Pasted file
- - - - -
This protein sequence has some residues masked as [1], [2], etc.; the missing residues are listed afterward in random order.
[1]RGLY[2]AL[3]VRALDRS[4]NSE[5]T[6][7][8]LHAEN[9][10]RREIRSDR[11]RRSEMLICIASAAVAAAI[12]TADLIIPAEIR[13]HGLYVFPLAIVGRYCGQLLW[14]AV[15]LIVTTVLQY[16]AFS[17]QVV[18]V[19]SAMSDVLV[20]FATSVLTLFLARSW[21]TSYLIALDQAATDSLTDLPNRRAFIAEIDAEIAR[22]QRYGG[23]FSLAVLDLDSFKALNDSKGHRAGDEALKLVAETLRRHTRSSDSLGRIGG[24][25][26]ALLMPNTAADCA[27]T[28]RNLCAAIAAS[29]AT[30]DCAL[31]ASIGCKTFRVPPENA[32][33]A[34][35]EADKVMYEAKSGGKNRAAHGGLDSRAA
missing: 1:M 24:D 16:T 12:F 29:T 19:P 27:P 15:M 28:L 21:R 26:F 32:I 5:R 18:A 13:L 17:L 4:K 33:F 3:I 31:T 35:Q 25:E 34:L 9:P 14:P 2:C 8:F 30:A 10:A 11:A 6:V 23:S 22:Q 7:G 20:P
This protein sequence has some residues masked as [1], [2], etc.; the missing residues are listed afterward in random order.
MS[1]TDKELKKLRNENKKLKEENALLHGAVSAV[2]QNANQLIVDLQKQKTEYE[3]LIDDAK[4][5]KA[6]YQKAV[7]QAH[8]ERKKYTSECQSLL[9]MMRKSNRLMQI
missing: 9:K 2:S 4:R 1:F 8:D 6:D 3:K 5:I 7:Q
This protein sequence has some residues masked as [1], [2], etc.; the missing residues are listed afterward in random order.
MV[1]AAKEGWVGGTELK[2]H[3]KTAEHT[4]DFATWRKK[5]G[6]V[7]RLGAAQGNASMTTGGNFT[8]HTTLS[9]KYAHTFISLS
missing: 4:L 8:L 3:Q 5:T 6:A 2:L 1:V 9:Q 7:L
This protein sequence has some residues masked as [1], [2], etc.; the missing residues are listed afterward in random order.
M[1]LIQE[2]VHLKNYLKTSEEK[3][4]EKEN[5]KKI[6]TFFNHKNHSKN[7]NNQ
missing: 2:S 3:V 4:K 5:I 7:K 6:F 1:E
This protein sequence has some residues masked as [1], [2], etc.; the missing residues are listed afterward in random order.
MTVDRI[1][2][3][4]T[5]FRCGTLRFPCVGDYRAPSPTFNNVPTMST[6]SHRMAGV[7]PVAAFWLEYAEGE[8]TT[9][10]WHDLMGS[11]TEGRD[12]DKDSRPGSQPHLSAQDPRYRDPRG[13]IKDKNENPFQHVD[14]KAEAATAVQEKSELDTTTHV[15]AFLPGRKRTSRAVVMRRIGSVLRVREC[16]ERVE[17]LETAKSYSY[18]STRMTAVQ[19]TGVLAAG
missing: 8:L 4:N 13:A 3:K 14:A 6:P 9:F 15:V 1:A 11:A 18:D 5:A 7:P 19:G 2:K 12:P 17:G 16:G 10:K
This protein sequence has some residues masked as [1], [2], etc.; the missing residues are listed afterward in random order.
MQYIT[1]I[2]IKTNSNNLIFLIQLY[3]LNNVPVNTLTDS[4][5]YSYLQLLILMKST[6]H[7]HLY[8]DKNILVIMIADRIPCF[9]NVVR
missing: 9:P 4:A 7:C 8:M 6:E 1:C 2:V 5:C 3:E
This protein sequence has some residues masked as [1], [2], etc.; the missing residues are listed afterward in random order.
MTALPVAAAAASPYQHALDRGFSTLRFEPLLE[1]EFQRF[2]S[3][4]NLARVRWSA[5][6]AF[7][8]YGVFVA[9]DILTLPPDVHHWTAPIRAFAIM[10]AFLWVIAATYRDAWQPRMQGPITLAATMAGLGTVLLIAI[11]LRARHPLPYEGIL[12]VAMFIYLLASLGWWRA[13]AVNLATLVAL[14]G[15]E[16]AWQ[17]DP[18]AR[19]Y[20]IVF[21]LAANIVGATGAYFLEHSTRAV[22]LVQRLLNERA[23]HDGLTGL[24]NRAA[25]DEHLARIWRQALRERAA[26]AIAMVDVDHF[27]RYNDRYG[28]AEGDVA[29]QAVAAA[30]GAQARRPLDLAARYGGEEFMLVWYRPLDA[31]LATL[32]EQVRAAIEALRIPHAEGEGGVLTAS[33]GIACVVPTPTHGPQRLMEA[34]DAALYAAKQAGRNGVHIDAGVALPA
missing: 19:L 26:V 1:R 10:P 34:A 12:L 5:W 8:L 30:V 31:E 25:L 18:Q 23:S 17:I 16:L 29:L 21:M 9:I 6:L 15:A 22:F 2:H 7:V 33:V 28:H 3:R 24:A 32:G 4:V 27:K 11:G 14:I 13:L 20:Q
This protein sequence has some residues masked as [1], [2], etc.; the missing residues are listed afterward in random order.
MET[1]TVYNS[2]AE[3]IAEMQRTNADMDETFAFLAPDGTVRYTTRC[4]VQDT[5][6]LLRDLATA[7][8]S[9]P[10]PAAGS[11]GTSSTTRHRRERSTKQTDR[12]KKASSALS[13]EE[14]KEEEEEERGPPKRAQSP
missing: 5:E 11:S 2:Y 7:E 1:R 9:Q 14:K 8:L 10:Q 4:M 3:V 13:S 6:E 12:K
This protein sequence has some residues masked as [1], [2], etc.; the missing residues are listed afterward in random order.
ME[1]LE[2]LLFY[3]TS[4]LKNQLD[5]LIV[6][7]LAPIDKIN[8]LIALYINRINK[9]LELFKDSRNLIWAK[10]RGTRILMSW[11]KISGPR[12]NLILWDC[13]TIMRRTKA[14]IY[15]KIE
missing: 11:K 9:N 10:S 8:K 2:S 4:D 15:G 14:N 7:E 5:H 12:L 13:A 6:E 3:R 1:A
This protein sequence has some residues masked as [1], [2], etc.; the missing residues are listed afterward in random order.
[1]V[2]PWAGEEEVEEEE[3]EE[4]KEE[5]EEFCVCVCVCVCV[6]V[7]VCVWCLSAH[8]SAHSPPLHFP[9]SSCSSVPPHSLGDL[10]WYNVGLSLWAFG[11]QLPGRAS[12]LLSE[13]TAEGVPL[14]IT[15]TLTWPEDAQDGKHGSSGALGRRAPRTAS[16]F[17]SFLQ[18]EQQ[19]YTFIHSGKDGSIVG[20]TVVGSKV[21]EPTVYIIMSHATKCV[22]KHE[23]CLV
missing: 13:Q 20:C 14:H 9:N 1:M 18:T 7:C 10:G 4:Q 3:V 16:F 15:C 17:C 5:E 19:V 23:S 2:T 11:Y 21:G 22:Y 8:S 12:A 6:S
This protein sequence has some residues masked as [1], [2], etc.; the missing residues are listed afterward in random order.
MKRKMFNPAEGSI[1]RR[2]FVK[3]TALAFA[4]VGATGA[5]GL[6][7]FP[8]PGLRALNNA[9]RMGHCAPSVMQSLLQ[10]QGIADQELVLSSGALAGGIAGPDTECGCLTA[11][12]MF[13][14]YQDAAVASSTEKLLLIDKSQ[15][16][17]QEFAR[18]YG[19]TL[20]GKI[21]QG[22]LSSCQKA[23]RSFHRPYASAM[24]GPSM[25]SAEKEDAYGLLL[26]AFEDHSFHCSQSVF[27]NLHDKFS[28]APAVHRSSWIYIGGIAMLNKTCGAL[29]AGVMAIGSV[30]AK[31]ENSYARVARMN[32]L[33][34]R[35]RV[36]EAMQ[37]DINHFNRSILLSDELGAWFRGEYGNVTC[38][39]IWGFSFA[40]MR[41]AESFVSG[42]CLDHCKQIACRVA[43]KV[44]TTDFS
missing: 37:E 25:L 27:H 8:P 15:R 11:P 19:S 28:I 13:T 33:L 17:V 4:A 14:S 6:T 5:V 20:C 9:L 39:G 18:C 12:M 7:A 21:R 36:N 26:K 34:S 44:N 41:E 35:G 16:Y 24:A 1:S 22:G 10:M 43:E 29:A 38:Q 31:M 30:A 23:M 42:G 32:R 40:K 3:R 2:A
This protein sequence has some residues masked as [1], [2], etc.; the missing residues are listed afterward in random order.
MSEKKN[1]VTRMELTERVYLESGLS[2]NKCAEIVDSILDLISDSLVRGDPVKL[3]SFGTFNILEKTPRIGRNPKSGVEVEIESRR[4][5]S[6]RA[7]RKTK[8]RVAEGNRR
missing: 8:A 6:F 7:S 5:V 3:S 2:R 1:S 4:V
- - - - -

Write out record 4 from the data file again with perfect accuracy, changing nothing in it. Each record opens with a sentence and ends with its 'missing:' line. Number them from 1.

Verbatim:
This protein sequence has some residues masked as [1], [2], etc.; the missing residues are listed afterward in random order.
M[1]LIQE[2]VHLKNYLKTSEEK[3][4]EKEN[5]KKI[6]TFFNHKNHSKN[7]NNQ
missing: 2:S 3:V 4:K 5:I 7:K 6:F 1:E